On November 19th last year, I wished my male fellows as it was International Men’s day. One of them was taken by surprise, so much that he went gaga over my wishes. No wonder after all these years, we have been celebrating Women’s Day with great pomp and show, while Men’s Day is getting recognized slowly. I feel the celebration of Women’s Day is more of the previous guilt that people have inside them for taking the feminine power for granted.
Favouring sons over daughters, wishing the birth of boys instead of girls, making the world a better place for men than women, this gender discrimination was and is still being
witnessed in many parts of the world. My dad tells me that when I was small, I used to feel angry if in any television show, the mother-in-law made a face over the birth of a girl. I used to ask my parents, “Why do the eunuchs come for the custom of badhaai (congratulatory ceremony) only when a boy is born?” I used to often laugh at the older generations who used to make a queue of baby (girl) births for the want of a boy!
As I grew older, I was very much sure that our generation is going to knock down this
practice of wishing and celebrating ‘son birth’ only. But I was wrong. In spite of the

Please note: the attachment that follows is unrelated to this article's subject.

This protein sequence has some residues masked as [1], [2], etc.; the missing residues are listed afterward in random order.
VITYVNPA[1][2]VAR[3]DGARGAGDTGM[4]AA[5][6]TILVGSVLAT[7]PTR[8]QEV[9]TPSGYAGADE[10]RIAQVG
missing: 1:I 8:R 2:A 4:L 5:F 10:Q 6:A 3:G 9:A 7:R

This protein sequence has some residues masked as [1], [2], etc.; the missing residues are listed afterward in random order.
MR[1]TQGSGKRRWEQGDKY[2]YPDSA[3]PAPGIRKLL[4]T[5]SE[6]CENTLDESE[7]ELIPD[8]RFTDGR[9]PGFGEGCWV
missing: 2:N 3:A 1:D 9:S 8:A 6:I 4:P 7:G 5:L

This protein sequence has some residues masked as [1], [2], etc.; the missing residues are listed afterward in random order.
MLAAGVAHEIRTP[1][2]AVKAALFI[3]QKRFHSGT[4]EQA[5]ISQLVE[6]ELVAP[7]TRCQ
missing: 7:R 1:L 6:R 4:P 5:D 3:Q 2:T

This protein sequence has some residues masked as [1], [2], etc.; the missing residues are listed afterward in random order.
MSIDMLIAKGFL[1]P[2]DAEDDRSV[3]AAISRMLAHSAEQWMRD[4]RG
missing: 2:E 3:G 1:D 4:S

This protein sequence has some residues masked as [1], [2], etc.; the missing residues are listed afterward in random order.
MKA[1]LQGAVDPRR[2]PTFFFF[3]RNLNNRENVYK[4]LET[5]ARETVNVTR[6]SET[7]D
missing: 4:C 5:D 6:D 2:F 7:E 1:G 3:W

educated lot, including many women today still prefer a son because of some silly reasons.
“It’s so difficult for a girl to roam around freely. It’s so unsafe these days.”
“It’s always a burden to have a girl, so many expenses on her marriage you know.”
“You don’t have a girl na, you won’t understand.”
It’s a plight to know their state of mind.
In a study by the University of Virginia in 2011, researchers concluded that women were 47% more likely to get hurt in car crashes due to the car safety features which were designed keeping men in mind. The features neglected the varied musculature, neck strength, height, preferred seating position of women, making them more vulnerable to injuries. Why?
Is that only men drive and women don’t?
Is it because women are born with safety features, unlike men?
Then, why this perspicacity?
The discrimination is in their pay-scales too. Assuming that women will not easily quit
because of their family responsibilities, they are taken for granted and paid less as compared to women. This pay-gap is visible in film industry too. Renowned Bollywood actress Kangana Ranaut says, “My male counterparts are paid thrice the amount. No one can guarantee the success of a film so why such discrimination?”
Women are still considered as economic burden in many households, even if they are
economically independent. It’s an irony that a woman is addressed to as the weaker sex,
despite the fact that she leaves her parents after marriage, works at home and manages office too, carries a baby inside her, goes through terrible labor pain and the post-partum trauma. Still the weaker sex?
I feel Women’s Day is more of a hullabaloo.
I don’t need a reserved seat in the metro.
I can stand too.
I don’t need a special quota either.
I can work hard too.
Just give me the equal status. I am also like you.